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Even though Babe Ruth played during an era when the mean and variance of scoring were at their highest, he still leads the pack—and as always, it seems, just ahead of Ted Williams—with an average IRP that was nearly 0.4 standard deviations above the average during his career. Standardizing average IRP has its greatest impact on batters who played during the low-scoring 1960s, e.g., Frank Robinson, Dick Allen, and Willie McCovey.

The second necessary adjustment addresses the difference in starting location. Batting at a favorable starting location—for example, with runners on base and especially with runners in scoring position, is a definite advantage to the batter. Pitchers will locate more pitches in the strike zone. The infielders must move from their optimal fielding positions to prevent the runners from stealing bases and to increase the chances of turning double plays.

To see just how much of an advantage batting from a favorable starting location is, I fitted a weighted least-squares regression model with the standardized average IRP as the dependent variable and average starting location (ASL) as the independent variable. The result is:

Avg. IRP= -0.734 + 0.527 x ASL.

(-28.2) (28.4)

The figures in parentheses are t-statistics. The observation weight is career PAs. The number of observations is 13,174 (i.e., the number of major league batters from 1918 to 2019) and the coefficient of determination (R2) is 0.0576.

For every 0.1 increase in ASL, average IRP increases 0.0527 standard deviations. Using this equation, we can estimate the amount a batter’s actual average IRP exceeds the average batter’s from the same beginning location.

For example, at 1.515, Hank Greenberg had the highest average starting location of the 1,550 ranked batters. Unsurprisingly, he also had the highest number of runners on base per plate appearance, 0.83. The major league average of this statistic over the last 102 years is 0.63. From our regression equation, we know that the IRP for an average batter from that starting location would be 0.527 x 1.515-0.734 = 0.064. Hank Greenberg’s average IRP was 0.254. So, one fourth of his individual run production was due to his favorable beginning location.

Now look at Willie Mays. His average starting location was only 1.349, well below the major league average of 1.401. According to our regression equation, the IRP of the average batter from that beginning location would be 0.527 x 1.349-0.734 = -0.023. Mays’s unfavorable beginning location lowered his run production (0.226) by nearly 10%.

Table 7 ranks the top-25 average IRP values after adjusting for beginning location. Hank Greenberg (not shown in the list) falls to 29th. Willie Mays rises to eighth overall, the highest-adjusted IRP among righthanded batters for whom we have complete data and who have completed their career. Notably, Billy Williams rises all the way from 145th by OPS to 23rd by adjusted IRP.

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**CONCLUSION**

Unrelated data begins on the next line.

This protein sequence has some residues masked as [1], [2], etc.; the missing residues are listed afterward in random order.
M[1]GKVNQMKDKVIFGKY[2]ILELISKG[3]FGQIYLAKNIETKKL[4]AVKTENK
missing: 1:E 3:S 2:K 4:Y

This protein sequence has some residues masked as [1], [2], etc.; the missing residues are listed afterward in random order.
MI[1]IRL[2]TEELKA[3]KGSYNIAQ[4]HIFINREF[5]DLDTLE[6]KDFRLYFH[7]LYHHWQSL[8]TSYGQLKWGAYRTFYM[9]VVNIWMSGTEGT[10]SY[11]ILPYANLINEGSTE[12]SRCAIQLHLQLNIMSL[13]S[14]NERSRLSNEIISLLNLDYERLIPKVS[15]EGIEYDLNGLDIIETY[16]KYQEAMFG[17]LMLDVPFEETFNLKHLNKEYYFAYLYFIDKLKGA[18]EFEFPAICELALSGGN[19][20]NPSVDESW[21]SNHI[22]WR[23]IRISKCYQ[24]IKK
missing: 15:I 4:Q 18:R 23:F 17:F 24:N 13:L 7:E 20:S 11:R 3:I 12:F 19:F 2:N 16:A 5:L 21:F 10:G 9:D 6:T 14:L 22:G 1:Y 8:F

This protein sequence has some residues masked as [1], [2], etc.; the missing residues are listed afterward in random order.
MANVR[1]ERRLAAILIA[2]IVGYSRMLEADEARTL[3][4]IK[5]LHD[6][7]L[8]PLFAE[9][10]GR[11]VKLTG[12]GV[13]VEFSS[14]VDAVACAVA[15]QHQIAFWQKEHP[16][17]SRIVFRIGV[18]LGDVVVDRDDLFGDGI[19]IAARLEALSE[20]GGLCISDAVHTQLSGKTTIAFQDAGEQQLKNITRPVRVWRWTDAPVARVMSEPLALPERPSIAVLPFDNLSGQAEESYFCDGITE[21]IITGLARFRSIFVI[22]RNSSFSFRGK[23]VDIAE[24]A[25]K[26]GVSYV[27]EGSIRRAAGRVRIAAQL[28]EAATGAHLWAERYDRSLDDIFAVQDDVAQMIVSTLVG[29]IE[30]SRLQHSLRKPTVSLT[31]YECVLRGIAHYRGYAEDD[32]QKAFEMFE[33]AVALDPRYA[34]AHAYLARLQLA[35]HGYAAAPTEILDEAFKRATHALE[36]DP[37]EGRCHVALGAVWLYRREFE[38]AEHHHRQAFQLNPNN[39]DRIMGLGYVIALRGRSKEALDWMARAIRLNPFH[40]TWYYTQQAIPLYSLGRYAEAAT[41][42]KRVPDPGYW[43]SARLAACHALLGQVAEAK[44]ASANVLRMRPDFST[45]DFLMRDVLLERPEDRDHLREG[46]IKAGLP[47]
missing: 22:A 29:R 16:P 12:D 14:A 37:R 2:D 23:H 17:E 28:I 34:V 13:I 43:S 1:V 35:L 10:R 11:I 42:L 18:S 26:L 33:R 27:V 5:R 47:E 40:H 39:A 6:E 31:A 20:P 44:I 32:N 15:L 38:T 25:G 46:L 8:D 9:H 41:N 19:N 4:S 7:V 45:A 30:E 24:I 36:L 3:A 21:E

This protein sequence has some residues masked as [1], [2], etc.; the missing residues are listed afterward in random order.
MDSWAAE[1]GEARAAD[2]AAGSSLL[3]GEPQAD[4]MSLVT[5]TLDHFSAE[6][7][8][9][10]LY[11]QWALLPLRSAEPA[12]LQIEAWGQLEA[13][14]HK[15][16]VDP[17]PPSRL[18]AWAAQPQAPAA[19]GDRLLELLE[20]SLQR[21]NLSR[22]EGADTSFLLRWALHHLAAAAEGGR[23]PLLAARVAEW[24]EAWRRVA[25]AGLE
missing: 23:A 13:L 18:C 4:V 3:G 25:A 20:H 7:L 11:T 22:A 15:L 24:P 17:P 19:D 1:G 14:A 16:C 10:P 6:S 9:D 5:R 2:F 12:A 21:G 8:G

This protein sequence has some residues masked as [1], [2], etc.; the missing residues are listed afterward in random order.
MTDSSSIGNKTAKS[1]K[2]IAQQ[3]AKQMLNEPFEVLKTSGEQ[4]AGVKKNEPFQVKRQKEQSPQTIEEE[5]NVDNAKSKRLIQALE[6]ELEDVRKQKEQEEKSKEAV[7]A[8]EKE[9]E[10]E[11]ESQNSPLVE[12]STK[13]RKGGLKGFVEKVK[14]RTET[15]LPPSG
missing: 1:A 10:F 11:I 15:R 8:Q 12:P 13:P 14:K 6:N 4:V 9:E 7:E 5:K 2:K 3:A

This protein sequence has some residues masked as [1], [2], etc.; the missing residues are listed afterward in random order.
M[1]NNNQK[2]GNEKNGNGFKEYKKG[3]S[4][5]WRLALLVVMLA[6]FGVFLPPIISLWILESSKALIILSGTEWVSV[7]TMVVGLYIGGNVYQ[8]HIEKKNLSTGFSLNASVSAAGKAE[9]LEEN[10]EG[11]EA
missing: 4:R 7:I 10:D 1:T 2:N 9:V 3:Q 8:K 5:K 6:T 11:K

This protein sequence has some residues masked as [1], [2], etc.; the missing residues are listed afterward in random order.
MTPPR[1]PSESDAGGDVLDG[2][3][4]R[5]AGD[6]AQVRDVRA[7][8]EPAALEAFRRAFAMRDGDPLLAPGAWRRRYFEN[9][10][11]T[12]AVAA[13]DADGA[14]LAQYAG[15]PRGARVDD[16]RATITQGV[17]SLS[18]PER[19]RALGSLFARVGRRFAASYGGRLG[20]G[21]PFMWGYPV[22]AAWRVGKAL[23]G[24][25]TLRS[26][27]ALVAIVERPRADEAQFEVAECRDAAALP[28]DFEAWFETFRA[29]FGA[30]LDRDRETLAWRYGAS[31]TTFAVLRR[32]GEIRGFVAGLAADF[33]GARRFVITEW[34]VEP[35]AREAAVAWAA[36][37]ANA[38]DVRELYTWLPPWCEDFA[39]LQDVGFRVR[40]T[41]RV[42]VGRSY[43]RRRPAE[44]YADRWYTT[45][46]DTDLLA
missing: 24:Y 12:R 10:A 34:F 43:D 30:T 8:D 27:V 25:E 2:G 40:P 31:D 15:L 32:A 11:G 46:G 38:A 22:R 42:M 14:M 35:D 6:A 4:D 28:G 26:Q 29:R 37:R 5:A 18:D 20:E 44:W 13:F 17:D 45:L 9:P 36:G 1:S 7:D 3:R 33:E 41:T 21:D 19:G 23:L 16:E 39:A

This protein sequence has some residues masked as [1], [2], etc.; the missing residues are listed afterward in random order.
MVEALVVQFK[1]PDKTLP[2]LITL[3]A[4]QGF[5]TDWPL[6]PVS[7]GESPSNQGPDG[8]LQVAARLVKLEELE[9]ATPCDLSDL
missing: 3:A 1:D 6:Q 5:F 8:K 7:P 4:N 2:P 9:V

Much has been written about the decline of baseball’s popularity. I believe this is due in part to the reliance on bad statistics. More than any other team sport, baseball relies on individual player statistics to measure the ebb and flow of a game, not to mention players’ compensation. So, it’s important that these statistics accurately measure individual run production in a way that is comprehensible to the average spectator.

Using play-by-play data is one way to diminish the confounding that plagues baseball statistics. It emphasizes the predicament in which the batter finds himself when he comes to bat and thus allows us to isolate his individual impact on the team’s score.

There is a cost to this method, however. It requires more information than traditional summary statistics. Play-by-play data currently don’t exist for the most part for the first twenty years of the twentieth century and earlier. Until that statistical record is rebuilt, the full impact of players like Ty Cobb, Rogers Hornsby, and Honus Wagner will likely never be measurable using this method.

**JOHN F. SCOGGINS, PhD**, is an economist, statistician and consultant. Although he specializes in the economics of healthcare, he has had a life-long passion for the study of baseball. His professional email address is john@scogginsconsulting.com.

**Notes**

1. Bill James, *The New Bill James Historical Baseball Abstract,* Simon & Schuster, 2010; Keth Law, *Smart Baseball: The Story Behind the Old Stats that are Ruining the Game, the New Ones that are Running It, and the Right Way to Think About Baseball,* HarperCollins, 2017; Tom M. Tango, Mitchel G. Litchman, & Andrew E. Dolphin, *The Book: Playing the Percentages in Baseball,* Potomac Books, 2007; and Alan Schwarz, *The Numbers Game: Baseball’s Lifelong Fascination with Statistics,* St. Martin’s Press, 2005.

2. “Baseball-Reference.com WAR Explained,” Baseball Reference, accessed February 6, 2022. https://www.baseball-reference.com/about/war_explained.shtml.

3. Pete Palmer, “Why OPS Works,” *The Baseball Research Journal,* Vol. 48 #2, 2019, 43-48.

4. David Waldstein, “Baseball, Popular but No Longer Dominant, Seeks to Reclaim Its Cool,” *The New York Times,* October 25, 2021.

5. The data were obtained free of charge from Retrosheet. Interested parties may contact Retrosheet at http://www.retrosheet.org.

6. Other published works that rely on play-by-play data include George R. Lindsey, “An investigation of strategies in baseball,” *Operations Research* Vol. 11 #4 1963, 477-501; Jim Albert, “Beyond runs expectancy,” *Journal of Sports AnalyticsVol.* 1 #1 2015), 3-18; and Jim Albert and Jay Bennett, *Curve Ball: Baseball, Statistics, and the Role of Chance in the Game,* Copernicus Books, 2001.